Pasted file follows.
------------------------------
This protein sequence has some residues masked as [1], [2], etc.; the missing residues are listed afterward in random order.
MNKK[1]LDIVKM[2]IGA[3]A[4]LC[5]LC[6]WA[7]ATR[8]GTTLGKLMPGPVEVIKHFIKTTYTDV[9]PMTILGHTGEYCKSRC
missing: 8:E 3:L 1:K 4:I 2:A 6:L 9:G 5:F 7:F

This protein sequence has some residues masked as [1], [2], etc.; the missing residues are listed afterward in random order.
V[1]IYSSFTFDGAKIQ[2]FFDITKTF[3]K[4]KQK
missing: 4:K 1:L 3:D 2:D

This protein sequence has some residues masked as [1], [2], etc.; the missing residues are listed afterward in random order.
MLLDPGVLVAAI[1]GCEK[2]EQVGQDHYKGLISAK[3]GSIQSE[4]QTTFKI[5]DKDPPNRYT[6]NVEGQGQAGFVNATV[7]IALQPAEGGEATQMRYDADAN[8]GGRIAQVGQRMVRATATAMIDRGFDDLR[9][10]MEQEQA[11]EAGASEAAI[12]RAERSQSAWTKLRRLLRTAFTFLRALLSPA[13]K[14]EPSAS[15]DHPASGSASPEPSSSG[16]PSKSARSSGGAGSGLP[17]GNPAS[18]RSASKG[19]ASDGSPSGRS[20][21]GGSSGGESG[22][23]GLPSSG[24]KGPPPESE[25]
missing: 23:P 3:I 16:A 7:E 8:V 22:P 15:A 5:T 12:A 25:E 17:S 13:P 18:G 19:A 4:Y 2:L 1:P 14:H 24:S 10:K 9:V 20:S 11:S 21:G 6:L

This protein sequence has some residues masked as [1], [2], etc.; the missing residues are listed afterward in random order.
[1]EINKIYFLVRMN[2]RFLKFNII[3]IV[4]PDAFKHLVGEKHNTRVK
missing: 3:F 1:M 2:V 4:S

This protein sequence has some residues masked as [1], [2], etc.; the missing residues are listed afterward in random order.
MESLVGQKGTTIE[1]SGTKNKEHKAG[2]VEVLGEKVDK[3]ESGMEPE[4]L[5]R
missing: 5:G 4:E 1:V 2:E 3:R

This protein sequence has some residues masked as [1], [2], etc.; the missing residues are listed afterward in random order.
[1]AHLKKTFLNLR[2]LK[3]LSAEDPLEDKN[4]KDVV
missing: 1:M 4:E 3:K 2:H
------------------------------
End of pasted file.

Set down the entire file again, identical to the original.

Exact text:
This protein sequence has some residues masked as [1], [2], etc.; the missing residues are listed afterward in random order.
MNKK[1]LDIVKM[2]IGA[3]A[4]LC[5]LC[6]WA[7]ATR[8]GTTLGKLMPGPVEVIKHFIKTTYTDV[9]PMTILGHTGEYCKSRC
missing: 8:E 3:L 1:K 4:I 2:A 6:L 9:G 5:F 7:F

This protein sequence has some residues masked as [1], [2], etc.; the missing residues are listed afterward in random order.
V[1]IYSSFTFDGAKIQ[2]FFDITKTF[3]K[4]KQK
missing: 4:K 1:L 3:D 2:D

This protein sequence has some residues masked as [1], [2], etc.; the missing residues are listed afterward in random order.
MLLDPGVLVAAI[1]GCEK[2]EQVGQDHYKGLISAK[3]GSIQSE[4]QTTFKI[5]DKDPPNRYT[6]NVEGQGQAGFVNATV[7]IALQPAEGGEATQMRYDADAN[8]GGRIAQVGQRMVRATATAMIDRGFDDLR[9][10]MEQEQA[11]EAGASEAAI[12]RAERSQSAWTKLRRLLRTAFTFLRALLSPA[13]K[14]EPSAS[15]DHPASGSASPEPSSSG[16]PSKSARSSGGAGSGLP[17]GNPAS[18]RSASKG[19]ASDGSPSGRS[20][21]GGSSGGESG[22][23]GLPSSG[24]KGPPPESE[25]
missing: 23:P 3:I 16:A 7:E 8:V 22:P 15:A 5:T 12:A 25:E 17:S 13:P 18:G 19:A 4:Y 2:L 1:P 14:H 24:S 10:K 9:V 20:S 11:S 21:G 6:L

This protein sequence has some residues masked as [1], [2], etc.; the missing residues are listed afterward in random order.
[1]EINKIYFLVRMN[2]RFLKFNII[3]IV[4]PDAFKHLVGEKHNTRVK
missing: 3:F 1:M 2:V 4:S

This protein sequence has some residues masked as [1], [2], etc.; the missing residues are listed afterward in random order.
MESLVGQKGTTIE[1]SGTKNKEHKAG[2]VEVLGEKVDK[3]ESGMEPE[4]L[5]R
missing: 5:G 4:E 1:V 2:E 3:R

This protein sequence has some residues masked as [1], [2], etc.; the missing residues are listed afterward in random order.
[1]AHLKKTFLNLR[2]LK[3]LSAEDPLEDKN[4]KDVV
missing: 1:M 4:E 3:K 2:H